“I considered that series a self-portraiture project – which ties into my sense that I identify people by what they wear, or how they present themselves. In further discussion, I suggested to Ted, that work from the series Sense of Self might better illustrate the condition of face blindness. I see the face, but the details are essentially irrelevant.”
In these works, the camera blur technique the artists uses turns the face into a smear.
“Interestingly enough, in the course of planning this exhibit, I was introduced to a neuroscientist, who gave me some tests, and conclusively determined that I do have prosopagnosia. It was a term I had never heard before. In doing further searching, I came across an example of what a face might look like to some people with extreme cases, and it was essentially a smeared-out face.”
For May, the pieces included at the Keck exhibition have been born from his cyanotype process. “The process is also known as an iron print. I scan the cyanotype, so I can use it as a working plate, and then I can bring that image in, with the work essentially creating its own character through the process. That is kind of the translator that I use to bring the digital image to life. That’s my thing… bringing an image to life, but I have never done it that way before,” he reports. “This has been really chasing the process. I was going where the process took me. I had never worked with cyanotype before or any alternative process to any extent.”
Now, however, May enjoys that process. “I am really kind of enchanted by it, and plan to do art through that as a translator. I also bleached these works, and dyed them with different colored herbal teas.” He notes that the photographs here are the first in a series titled Apparitions: Postcards from Eye See You.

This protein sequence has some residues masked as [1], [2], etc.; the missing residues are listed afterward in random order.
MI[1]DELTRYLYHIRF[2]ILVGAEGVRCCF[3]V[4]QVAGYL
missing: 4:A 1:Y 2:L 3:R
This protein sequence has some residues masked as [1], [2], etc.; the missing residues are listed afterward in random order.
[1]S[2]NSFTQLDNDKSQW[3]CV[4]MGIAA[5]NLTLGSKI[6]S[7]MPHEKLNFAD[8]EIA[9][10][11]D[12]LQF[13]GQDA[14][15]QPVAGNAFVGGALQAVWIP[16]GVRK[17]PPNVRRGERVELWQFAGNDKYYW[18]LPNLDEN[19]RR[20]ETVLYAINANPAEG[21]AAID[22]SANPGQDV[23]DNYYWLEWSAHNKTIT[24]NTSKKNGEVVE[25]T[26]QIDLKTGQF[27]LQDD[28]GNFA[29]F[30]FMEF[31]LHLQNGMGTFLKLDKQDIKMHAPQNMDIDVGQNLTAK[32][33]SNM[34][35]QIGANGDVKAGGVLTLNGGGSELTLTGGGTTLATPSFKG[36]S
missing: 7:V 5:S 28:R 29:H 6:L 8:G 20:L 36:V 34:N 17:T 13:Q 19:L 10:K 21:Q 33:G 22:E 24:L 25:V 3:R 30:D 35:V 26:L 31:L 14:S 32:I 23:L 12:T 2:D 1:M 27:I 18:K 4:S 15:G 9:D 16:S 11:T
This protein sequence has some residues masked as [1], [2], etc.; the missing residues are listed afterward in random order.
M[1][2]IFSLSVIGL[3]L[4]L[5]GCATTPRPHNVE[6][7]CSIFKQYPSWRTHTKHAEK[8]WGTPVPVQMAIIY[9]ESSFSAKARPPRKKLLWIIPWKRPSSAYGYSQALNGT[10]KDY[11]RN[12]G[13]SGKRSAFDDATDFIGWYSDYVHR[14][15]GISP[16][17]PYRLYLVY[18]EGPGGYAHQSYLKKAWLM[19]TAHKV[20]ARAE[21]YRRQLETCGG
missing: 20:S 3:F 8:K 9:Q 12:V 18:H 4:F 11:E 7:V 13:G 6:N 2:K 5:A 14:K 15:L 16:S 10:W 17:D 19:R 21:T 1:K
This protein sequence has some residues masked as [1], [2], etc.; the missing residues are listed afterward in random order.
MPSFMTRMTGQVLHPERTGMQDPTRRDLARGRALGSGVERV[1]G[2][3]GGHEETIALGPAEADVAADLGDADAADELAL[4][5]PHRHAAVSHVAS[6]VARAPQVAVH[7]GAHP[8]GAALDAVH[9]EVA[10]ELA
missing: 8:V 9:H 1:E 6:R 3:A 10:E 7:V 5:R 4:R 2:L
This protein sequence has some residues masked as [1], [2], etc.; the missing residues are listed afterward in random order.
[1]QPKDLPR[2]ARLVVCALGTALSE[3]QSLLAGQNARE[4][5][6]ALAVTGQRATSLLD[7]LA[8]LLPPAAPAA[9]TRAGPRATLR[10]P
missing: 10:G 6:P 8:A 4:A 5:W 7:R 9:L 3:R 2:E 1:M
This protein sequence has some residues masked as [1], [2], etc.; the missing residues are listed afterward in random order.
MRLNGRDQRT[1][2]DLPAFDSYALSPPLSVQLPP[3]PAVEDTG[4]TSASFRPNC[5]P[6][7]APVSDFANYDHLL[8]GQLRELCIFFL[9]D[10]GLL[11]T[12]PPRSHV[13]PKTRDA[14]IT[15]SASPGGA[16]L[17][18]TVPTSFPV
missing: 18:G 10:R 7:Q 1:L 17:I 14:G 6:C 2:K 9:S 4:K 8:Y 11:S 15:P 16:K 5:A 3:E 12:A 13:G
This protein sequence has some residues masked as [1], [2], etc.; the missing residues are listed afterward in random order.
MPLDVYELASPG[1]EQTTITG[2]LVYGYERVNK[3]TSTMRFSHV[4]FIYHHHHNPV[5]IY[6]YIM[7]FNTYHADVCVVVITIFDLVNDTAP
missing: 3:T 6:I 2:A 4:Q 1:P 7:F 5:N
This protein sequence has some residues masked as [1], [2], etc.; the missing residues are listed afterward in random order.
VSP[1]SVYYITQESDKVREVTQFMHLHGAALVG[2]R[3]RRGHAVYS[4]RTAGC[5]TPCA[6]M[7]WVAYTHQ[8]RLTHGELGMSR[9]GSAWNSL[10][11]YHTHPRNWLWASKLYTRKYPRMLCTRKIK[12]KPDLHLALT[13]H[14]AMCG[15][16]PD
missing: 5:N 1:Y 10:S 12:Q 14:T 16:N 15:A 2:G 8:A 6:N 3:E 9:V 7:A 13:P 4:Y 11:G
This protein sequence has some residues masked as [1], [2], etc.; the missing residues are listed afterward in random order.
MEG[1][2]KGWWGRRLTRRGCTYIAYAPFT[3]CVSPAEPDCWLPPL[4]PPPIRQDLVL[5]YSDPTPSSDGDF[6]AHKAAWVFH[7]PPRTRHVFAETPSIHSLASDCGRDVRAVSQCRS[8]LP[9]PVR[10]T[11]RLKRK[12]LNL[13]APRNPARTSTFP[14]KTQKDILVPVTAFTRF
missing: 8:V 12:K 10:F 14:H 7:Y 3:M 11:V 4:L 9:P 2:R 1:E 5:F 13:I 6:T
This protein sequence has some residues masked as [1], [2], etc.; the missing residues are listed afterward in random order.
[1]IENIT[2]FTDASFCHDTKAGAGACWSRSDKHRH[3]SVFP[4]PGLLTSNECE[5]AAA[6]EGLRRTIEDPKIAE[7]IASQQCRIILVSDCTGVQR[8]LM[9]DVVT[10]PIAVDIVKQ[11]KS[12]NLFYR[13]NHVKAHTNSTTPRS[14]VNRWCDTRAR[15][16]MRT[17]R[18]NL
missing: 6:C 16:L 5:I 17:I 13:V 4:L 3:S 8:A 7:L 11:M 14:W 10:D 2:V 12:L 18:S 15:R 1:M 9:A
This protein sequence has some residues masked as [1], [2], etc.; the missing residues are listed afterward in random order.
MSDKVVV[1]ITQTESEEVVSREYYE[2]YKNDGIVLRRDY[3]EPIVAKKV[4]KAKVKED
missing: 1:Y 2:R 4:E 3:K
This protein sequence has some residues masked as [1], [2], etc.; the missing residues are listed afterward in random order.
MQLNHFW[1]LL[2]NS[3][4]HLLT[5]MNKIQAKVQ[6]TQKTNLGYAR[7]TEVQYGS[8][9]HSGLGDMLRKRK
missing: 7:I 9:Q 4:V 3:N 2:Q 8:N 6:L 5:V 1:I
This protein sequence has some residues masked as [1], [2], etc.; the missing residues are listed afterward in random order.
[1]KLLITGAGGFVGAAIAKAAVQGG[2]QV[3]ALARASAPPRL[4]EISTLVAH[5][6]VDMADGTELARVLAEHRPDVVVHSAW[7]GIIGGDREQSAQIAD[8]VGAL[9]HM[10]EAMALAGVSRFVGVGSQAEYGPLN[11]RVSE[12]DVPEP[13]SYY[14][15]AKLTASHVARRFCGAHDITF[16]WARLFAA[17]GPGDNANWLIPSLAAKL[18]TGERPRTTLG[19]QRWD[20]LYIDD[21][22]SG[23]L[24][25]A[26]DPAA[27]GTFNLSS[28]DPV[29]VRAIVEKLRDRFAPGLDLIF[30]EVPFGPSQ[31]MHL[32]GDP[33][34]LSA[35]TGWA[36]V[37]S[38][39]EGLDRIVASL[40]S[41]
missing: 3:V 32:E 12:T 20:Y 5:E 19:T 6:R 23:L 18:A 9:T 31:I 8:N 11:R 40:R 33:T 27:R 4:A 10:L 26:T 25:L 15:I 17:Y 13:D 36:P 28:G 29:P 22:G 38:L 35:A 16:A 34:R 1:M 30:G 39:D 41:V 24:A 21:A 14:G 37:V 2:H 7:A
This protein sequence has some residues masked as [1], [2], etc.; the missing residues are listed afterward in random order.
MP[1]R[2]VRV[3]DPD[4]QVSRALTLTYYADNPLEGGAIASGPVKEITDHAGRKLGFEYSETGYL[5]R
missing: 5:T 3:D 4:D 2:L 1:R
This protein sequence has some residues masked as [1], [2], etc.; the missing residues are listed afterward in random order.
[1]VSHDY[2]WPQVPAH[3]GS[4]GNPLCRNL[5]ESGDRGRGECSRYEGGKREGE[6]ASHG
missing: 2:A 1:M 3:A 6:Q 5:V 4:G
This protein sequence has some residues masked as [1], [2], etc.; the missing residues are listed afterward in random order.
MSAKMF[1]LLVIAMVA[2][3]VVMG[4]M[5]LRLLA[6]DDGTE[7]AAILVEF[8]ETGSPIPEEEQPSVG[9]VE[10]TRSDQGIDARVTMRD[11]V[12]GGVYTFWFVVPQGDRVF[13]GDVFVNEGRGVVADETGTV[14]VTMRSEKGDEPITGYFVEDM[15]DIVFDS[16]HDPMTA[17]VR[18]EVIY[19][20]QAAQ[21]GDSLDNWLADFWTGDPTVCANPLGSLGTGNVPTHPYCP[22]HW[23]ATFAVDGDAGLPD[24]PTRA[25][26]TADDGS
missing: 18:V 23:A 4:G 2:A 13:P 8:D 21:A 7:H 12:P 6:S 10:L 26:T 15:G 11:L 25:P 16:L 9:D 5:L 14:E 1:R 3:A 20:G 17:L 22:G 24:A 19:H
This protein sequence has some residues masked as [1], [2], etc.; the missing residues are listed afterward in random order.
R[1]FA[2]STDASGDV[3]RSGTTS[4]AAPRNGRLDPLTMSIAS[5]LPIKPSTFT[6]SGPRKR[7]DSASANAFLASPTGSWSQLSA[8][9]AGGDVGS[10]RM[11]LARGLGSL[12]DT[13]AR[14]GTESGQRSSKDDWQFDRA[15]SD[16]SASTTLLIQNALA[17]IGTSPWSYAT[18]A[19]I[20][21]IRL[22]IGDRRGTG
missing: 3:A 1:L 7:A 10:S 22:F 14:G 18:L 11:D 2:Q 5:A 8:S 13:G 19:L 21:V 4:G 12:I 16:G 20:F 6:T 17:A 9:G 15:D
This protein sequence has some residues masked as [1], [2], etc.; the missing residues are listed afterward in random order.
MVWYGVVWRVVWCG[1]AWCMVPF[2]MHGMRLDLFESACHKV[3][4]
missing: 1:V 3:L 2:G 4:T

“That’s a pun,” he laughs, “a lot of people don’t get it, even if I have been working with them.”
There are 18 works in all, and all of the images here are of faces, or rather an almost abstract and entirely ethereal series of shapes that resolve into faces.
Szabo says that while she had not made her work here with the intention of discussing face blindness or tying the narrative into a scientific understanding, Meyer’s own astute understanding made a connection between Szabo’s condition and her work.
“As an artist, I think of myself as a conceptual storyteller. I make work that is heavily based on narrative, addressing issues of identity, self and family. Moving forward, it will be interesting to see if my new-found knowledge is incorporated into future projects. Participating in this exhibit at USC, and having the honor of being a part of a panel discussion with Helena Chang Chui, department chair and professor of neurology, has given me a much greater understanding of my place in the world,” she says.
For May, “Everything is new to me as I go, it’s very important that I envision a project and bring that to fruition as a three-dimensional object. Using all your faculties, that is the best way after a stroke to increase neuro-plasticity. It’s the best way to retrain your mind to fill in the parts that were hurt by the stroke.” That said, he reveals that his work here is a continuation of his artistic narrative. “The show at Keck is a step in the process,” he says. “My next show, coming up in Portland this month, will feature giant 44 x 44 water color prints that I have drawn around, penciling in drawings that are an extension of how I mark the cyanotype up when I am about to develop it. That segues into my next show at Bergamont Station, Month of Photography LA, sponsored by the Lucy Foundation. For that exhibition, I submitted a proposal to do canvas prints mounted on panel. In fact, I just built six 44 by 44 panels. It is all a process.”
Join both Szabo and May for an art viewing and closing reception for Compromised Perception April 19th, from 5 – 8 p.m.
Watch the video of the Dr/Artist discussion we held at Keck-USC last week with Jane Szabo, J Fredric May, Dr. Helena Chui, Pamela Schaff.
Hoyt Gallery – Keith Administration Building, 1975 Zonal Avenue, Los Angeles, Ca 90033